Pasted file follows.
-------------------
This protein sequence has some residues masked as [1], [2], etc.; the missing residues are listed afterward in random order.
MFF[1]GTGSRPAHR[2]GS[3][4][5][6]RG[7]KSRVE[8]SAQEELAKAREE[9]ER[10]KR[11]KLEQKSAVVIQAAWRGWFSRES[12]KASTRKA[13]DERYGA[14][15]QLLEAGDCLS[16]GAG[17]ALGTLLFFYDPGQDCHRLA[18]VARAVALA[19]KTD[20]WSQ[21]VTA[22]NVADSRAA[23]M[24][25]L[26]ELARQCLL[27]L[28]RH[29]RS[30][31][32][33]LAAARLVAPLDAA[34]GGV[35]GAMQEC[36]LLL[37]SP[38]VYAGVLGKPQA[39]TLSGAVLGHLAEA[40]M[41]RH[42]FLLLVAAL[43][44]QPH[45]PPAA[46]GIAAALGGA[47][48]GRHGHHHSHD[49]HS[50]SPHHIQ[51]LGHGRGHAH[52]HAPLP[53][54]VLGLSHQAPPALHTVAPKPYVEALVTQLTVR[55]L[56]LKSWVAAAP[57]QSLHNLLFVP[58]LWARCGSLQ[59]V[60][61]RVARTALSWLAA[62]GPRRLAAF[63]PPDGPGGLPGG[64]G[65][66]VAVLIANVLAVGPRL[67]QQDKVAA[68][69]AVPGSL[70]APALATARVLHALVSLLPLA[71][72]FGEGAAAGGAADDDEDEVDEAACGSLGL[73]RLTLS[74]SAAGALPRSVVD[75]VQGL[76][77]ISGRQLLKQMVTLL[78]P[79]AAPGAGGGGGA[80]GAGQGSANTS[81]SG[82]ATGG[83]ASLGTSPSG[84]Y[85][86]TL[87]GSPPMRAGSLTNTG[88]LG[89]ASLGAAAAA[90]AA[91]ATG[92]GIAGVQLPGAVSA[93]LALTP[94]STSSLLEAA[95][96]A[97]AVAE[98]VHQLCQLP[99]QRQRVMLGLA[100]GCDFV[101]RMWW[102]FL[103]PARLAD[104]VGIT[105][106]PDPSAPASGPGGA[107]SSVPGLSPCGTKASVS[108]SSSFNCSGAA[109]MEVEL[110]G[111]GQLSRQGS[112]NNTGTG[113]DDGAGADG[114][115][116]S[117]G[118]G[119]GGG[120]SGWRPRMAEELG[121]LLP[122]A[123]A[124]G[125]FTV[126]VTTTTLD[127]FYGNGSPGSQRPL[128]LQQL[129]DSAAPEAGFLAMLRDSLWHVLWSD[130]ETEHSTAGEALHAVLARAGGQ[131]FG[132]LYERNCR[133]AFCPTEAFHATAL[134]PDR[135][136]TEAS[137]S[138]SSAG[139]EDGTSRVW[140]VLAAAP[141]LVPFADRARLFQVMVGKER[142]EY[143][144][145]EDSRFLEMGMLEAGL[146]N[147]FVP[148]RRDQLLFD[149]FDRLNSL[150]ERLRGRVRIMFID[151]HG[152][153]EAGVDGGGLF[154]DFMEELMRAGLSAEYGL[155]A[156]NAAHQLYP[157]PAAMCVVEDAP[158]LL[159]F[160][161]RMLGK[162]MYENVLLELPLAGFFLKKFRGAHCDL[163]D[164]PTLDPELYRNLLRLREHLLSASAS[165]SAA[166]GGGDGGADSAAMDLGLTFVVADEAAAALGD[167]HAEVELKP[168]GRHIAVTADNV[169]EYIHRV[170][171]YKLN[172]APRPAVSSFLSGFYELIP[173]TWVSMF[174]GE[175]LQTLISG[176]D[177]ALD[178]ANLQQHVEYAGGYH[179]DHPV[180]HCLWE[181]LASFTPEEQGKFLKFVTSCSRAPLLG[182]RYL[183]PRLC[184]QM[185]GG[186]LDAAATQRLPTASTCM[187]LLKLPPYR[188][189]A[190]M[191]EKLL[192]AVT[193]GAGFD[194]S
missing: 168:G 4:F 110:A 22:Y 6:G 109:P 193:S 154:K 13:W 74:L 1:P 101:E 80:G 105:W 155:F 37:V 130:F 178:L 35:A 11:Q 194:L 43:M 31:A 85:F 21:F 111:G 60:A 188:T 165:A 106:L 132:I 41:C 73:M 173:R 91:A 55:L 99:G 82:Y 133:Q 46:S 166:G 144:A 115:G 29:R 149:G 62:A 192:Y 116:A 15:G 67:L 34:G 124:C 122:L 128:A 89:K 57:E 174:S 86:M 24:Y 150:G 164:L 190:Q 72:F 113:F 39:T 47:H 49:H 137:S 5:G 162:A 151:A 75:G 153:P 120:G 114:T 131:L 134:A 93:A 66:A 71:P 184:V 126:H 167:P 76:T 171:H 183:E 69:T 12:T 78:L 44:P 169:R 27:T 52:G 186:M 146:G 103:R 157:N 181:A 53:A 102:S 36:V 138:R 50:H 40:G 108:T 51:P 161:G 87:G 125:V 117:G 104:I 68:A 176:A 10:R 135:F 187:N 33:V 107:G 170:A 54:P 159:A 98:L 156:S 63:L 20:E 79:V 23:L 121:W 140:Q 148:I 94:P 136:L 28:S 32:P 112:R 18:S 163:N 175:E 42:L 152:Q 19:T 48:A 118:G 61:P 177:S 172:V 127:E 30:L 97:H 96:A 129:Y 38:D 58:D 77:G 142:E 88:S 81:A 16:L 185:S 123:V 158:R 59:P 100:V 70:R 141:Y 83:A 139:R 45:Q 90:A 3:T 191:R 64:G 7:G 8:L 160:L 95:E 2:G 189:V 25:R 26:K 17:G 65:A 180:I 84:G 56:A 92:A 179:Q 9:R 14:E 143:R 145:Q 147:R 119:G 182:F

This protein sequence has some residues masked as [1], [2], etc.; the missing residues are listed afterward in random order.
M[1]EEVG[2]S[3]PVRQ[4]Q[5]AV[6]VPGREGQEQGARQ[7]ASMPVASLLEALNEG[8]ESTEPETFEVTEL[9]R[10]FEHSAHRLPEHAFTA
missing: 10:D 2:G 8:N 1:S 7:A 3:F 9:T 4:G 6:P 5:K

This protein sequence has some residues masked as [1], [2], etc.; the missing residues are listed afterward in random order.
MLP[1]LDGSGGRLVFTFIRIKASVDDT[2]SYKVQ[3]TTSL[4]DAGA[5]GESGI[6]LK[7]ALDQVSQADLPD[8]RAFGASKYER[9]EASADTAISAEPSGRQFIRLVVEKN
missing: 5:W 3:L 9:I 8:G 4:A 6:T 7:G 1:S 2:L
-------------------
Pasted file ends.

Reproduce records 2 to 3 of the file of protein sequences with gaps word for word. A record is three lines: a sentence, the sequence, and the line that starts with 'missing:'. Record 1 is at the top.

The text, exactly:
This protein sequence has some residues masked as [1], [2], etc.; the missing residues are listed afterward in random order.
M[1]EEVG[2]S[3]PVRQ[4]Q[5]AV[6]VPGREGQEQGARQ[7]ASMPVASLLEALNEG[8]ESTEPETFEVTEL[9]R[10]FEHSAHRLPEHAFTA
missing: 10:D 2:G 8:N 1:S 7:A 3:F 9:T 4:G 6:P 5:K

This protein sequence has some residues masked as [1], [2], etc.; the missing residues are listed afterward in random order.
MLP[1]LDGSGGRLVFTFIRIKASVDDT[2]SYKVQ[3]TTSL[4]DAGA[5]GESGI[6]LK[7]ALDQVSQADLPD[8]RAFGASKYER[9]EASADTAISAEPSGRQFIRLVVEKN
missing: 5:W 3:L 9:I 8:G 4:A 6:T 7:G 1:S 2:L